Hydrogen Peroxide Uses

hydrogen-peroxideFirst Aid

Hydrogen peroxide gently sanitizes cuts and scrapes without harsh chemicals. It’s a natural anti-septic that helps to prevent infection. This solution should be used to help clean minor wounds but should not be used for long term treatment or to clean serious wounds.

I personally use a food-grade, 3% hydrogen peroxide solution for minor cuts, scrapes and bug bites to disinfect, and use this DIY first aid ointment to promote healing.

Contact Lens Solution

If you forgot your contact lens fluid, fear not! If you have hydrogen peroxide, you can use this as a temporary contact lens fluid. The 3% solution will keep your contact lenses safe and will even help break down proteins that have accumulated on your lenses during the day.

Sinus Infection Relief

Diluted hydrogen peroxide can be used as a nasal spray for those of you dealing with sinus congestion.

Mouthwash

A food-grade, 3% solution of hydrogen peroxide can be used as an effective and safe mouthwash. When used daily, it can even whiten your teeth and help with persistent canker sores. You only need about 1 tablespoon daily; just swish around the solution in your mouth for 1-2 minutes and then spit.

Sanitize Toothbrushes

Keep toothbrushes naturally clean with hydrogen peroxide. Just soak toothbrush heads with a 3% solution of hydrogen peroxide to kill germs and bacteria. Try this 1-2 times a week.

Whiten Teeth

Mix 1 tbsp of baking soda with 1 tsp of food-grade, 3% hydrogen peroxide to make a paste. Use this as a “toothpaste” to remove stains and help to whiten teeth. Use a few times a week as needed.

All-Purpose Cleaner

I always turn to hydrogen peroxide in my home because it is an effective and safe cleaning product. It has strongdisinfectant properties and so it can be used in the kitchen, bathroom and even on your children’s toys. It’s also great for cleaning mirrors and windows.

Laundry Stain Remover

Next time you have to tackle a laundry stain, try using 3% hydrogen peroxide. Gently dab the solution onto the stain and let sit for no longer than 3 minutes (hydrogen peroxide can bleach fabric if left on the stained surface too long), then thoroughly rinse the affected area.

Whiten Laundry

Give up bleach for good and opt for hydrogen peroxide to get clothes naturally white. Add 1 cup of hydrogen peroxide a load of laundry. Let soak for 20-30 minutes and wash as normal.

Mold and Mildew Cleaner

Don’t reach for bleach if you have a tough mold or mildew stain. Spray a 3% solution of hydrogen peroxide on mold and mildew on grout, tiles, bath tubs, shower stalls and more. Let solution soak for at least 30 minutes and rinse.

Carpet Cleaner

Got a tough carpet stain? Spray a little hydrogen peroxide on the stain and let sit for no longer than 3 minutes (hydrogen peroxide can bleach carpet if left on the stained surface too long), then wash out well with a cloth. Test on an inconspicuous spot first.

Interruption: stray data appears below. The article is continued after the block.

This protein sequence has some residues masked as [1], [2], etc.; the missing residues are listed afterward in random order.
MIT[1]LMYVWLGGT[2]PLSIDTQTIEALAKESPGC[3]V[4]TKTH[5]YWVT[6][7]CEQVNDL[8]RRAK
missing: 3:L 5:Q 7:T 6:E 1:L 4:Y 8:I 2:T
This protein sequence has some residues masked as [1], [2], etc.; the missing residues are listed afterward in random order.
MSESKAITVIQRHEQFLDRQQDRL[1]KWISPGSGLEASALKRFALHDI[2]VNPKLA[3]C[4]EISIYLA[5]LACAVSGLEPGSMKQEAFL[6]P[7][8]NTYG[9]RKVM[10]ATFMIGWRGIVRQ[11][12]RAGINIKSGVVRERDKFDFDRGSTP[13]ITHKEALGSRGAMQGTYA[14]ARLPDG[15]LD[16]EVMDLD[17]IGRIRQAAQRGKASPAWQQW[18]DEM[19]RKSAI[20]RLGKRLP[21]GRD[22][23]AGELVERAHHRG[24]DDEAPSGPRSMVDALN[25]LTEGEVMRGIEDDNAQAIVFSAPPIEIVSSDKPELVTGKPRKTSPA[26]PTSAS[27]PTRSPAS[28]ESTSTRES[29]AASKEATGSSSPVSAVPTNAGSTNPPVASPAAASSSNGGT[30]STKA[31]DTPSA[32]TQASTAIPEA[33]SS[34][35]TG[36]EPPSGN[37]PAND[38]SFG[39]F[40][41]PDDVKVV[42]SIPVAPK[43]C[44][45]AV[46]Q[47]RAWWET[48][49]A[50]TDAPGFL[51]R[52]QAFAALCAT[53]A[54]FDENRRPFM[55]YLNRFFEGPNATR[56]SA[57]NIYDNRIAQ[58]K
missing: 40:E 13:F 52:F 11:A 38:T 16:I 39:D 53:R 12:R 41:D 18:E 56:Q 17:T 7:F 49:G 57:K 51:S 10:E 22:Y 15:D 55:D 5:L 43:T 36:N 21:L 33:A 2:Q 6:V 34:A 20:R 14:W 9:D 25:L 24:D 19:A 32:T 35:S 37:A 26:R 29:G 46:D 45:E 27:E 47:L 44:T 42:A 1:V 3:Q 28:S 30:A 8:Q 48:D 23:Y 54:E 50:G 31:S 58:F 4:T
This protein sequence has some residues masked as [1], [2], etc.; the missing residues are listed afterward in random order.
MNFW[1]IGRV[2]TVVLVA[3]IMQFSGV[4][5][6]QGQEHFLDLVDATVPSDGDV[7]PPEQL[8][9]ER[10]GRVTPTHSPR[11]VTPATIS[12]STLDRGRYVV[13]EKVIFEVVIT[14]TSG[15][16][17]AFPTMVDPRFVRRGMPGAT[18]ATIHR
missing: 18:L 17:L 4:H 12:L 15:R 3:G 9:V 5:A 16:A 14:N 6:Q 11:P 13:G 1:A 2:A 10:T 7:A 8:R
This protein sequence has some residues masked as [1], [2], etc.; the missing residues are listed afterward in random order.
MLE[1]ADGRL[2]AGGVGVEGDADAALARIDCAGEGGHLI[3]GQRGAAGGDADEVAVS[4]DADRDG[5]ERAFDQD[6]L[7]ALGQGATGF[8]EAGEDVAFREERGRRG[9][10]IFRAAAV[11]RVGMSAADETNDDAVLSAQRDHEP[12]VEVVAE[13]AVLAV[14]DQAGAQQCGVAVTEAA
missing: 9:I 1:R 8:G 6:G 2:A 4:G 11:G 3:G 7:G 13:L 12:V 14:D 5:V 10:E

Disinfect Kitchen Sponges and Sinks

Kitchen sponges and sinks can easily contain more germs than bathroom toilets. Yuck!

Keep those sponges and kitchen sinks clean with hydrogen peroxide. Clean out sink of any dishes or dirt. Plug the sink and fill with very warm water and add 1/2 cup of hydrogen peroxide. Add kitchen sponges and let sit in sink for about 20-30 minutes. This will help to sanitize both the sponges and the sink and naturally kill bacteria.

Natural Fruit and Vegetable Cleaner

Hard to believe, but, yes, that produce you got from the store is covered in germs. Ew, right? Hydrogen peroxide can kill germs on your produce, as well as help neutralize potentially harmful chemicals.

Simply fill half of your sink with warm water and add 1⁄4 cup of food-grade, 3% hydrogen peroxide, then let your fruits and vegetables soak for 10-15 minutes. I would recommend using this method on fruits and vegetables with thicker skins such as cucumbers and potatoes.

Sanitize Cutting Boards

Keep your cutting boards clean with hydrogen peroxide. Just spray cutting board surfaces with hydrogen peroxide and let sit for 5 minutes. Rinse well with hot water, and then use dish soap to wash off food particles.

Disinfect Refrigerator

Got a funky smell in the fridge? First, empty out all the food and drinks. Then, spray hydrogen peroxide and let sit for a couple of minutes. It will help to sanitize and neutralize odors. Wipe down with a clean cloth and place food back inside.

Original article can be found at: http://wisemindhealthybody.com/tracey-black/hydrogen-peroxide-facts/

 

 

 

Ever Wondered Just How Old Or Fresh Your Eggs Are?

51d89e23-ce33-406d-a796-c34fc1d3beaa.jpeg;base64Very interesting chart to show you just how fresh your eggs are. A lot of people don’t care other then to know if the egg should still be used because of age. Did you know that there is a change in how the egg tastes and cooks depending on how fresh it is? For some bakers only the freshest of eggs will work because they swear that the freshest of eggs makes cakes more airy and are more consistent when baking goodies like cookies and other treats. Depending on how you like your eggs fried you may want freshest (fluffy) or older (for a denser consistency). However, you should always toss eggs that float because they are considered bad and may be unhealthy to eat. Print this out and keep it in your recipe book or tape it on the inside of a cabinet in your kitchen for reference.